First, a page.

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City council discusses issues, concerns at yearly workshop
City council workshop
The Hinesville City Council held a yearly workshop last week to discuss upcoming projects and concerns. - photo by Lainey Standiford

The mayor and council members of Hinesville gathered in Savannah July 27-28 to discuss issues and potential projects at this year’s city planning workshop. Over the course of Friday afternoon, council reviewed upcoming projects, programs and policies in order to better the city of Hinesville. 

Subjects discussed included guidelines on board appointments, SPLOST VI projects and funds, salary, flooding issues in local neighborhoods, code enforcements, fines and forfeitures, a new youth council and downtown development.

All were present Friday morning except for District 5 councilman Kenneth Shaw, who is a first responder. City manager Kenneth Howard and city engineer Paul Simonton, with PC Simonton & Associates, also attended.

Council addressed board appointment guidelines for 29 organizations currently active in Hinesville. Councilwoman Vicky Nelson voiced concern that the board appointments should reflect the community and the districts. Currently, there are differences between boards, some with term limits of two years, and others with none.

The general consensus was to review the current list of boards, and adjust the term limits for board members to maintain equal representation.

“I can pick someone, but we need to make sure the people we are picking meet the criteria,” District 4 representative Keith Jenkins said. “Once the criteria is set, we have to honor it.”

In addition to board appointments, Nelson brought up the system for selecting department heads. 

“I’m just looking for checks and balances,” she said. “When we receive the applications, we need to have more than one person go through and check that these applicants are meeting the minimum qualifications.”

Council discussed possibly having a panel involved in the department head vetting process. Howard routinely recommends department head candidates to council for hiring.  

SPLOST VI projects and funding were a major talking point. Simonton took the lead, and walked council through projects lined up for the funds. Currently, the major project in the works is the expansion of South Main Street. With two lanes, the road becomes congested at peak times during the day, causing a lot of traffic issues, officials said.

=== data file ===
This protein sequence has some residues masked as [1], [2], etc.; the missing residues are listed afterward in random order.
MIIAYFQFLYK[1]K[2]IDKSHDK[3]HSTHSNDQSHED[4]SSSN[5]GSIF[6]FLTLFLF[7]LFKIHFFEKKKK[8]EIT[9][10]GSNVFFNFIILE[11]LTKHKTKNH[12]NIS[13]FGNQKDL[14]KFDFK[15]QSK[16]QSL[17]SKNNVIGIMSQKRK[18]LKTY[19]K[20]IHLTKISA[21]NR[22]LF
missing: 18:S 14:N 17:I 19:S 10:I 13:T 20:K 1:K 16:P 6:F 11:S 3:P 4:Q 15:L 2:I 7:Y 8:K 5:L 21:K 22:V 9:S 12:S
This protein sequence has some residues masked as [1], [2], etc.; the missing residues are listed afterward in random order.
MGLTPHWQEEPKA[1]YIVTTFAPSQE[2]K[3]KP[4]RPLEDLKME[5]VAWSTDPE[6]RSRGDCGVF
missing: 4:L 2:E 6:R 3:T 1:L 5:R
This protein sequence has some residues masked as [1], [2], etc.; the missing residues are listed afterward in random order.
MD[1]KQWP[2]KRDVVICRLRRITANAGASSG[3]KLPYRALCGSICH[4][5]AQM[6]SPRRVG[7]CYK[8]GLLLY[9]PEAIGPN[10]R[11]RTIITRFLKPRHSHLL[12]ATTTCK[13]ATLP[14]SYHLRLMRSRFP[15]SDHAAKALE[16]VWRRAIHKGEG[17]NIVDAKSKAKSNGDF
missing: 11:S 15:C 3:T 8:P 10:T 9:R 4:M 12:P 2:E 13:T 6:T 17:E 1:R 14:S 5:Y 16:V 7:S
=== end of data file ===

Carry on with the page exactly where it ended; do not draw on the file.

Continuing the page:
“In order to make that intersection work, we need to add lanes to keep the through traffic from backing up,” Simonton said. The solution: adding north and southbound lanes onto South Main to create a space for those turning left onto Eunice Road and Ralph Quarterman Drive. 

The original project began in the summer of 2010. The city planned a safety project along South Main by adding sidewalks and a curb and gutter between Second St. and Ralph Quarterman Drive. The budgeted amount from SPLOST for that project was $1.1 million. 

Since then, the project has evolved to include additional lanes on South Main, as well as an upgraded traffic signal at South Main Street and Veterans Parkway to accommodate new lanes and safety requirements.

“We had $1.1 million budgeted in SPLOST 6, and we’ve added $1.2 million to the cost in order to make improvements and improve traffic,” Howard said. “We’re working to get supplemental funding from GDOT for this project.”

Other projects on the radar include a proposed Southside Recreation Park with pavilion, walking trail, playground and skate park. The location remains undecided. It wouldn’t be an active park, Howard said, but it would be a place for people to gather, with other amenities determined by the community.

“We’ll get community feedback and then council can finalize the plans,” Howard said.

City salaries were the last item discussed Friday morning. There have been multiple conversations on various levels about salaries and employees, Howard said. According to Howard, a pay classification hasn’t been done in eight years. 

The city received cost estimates and project information on a proposed classification and compensation study, one from Condrey and Associates and another from the Carl Vinson Institute of Government with the University of Georgia. Such a study will examine salaries and job classifications. 

District 1 representative Diana Reid asked if there were procedures in place for merit increases. Howard responded that performance is taken into consideration, and that performance evaluation is only part of the process. Ultimately, the supervisor makes a recommendation to the department head, he said. 

Proposed classification and compensation studies come with a price point for the city. The Condrey and Associates study is estimated at $24,500. District 2 councilman Jason Floyd raised the question of where the funds would be coming from to pay for the studies.

 “If we decide we’re going to increase the payroll expense, we’re going to have to look for ways to offset that expense in other areas… all the department heads will have to look at this challenge as well,” Floyd said.

Council broke for lunch, and continued the second half of the workshop in the afternoon. The second part of this story will follow in Saturday’s paper.


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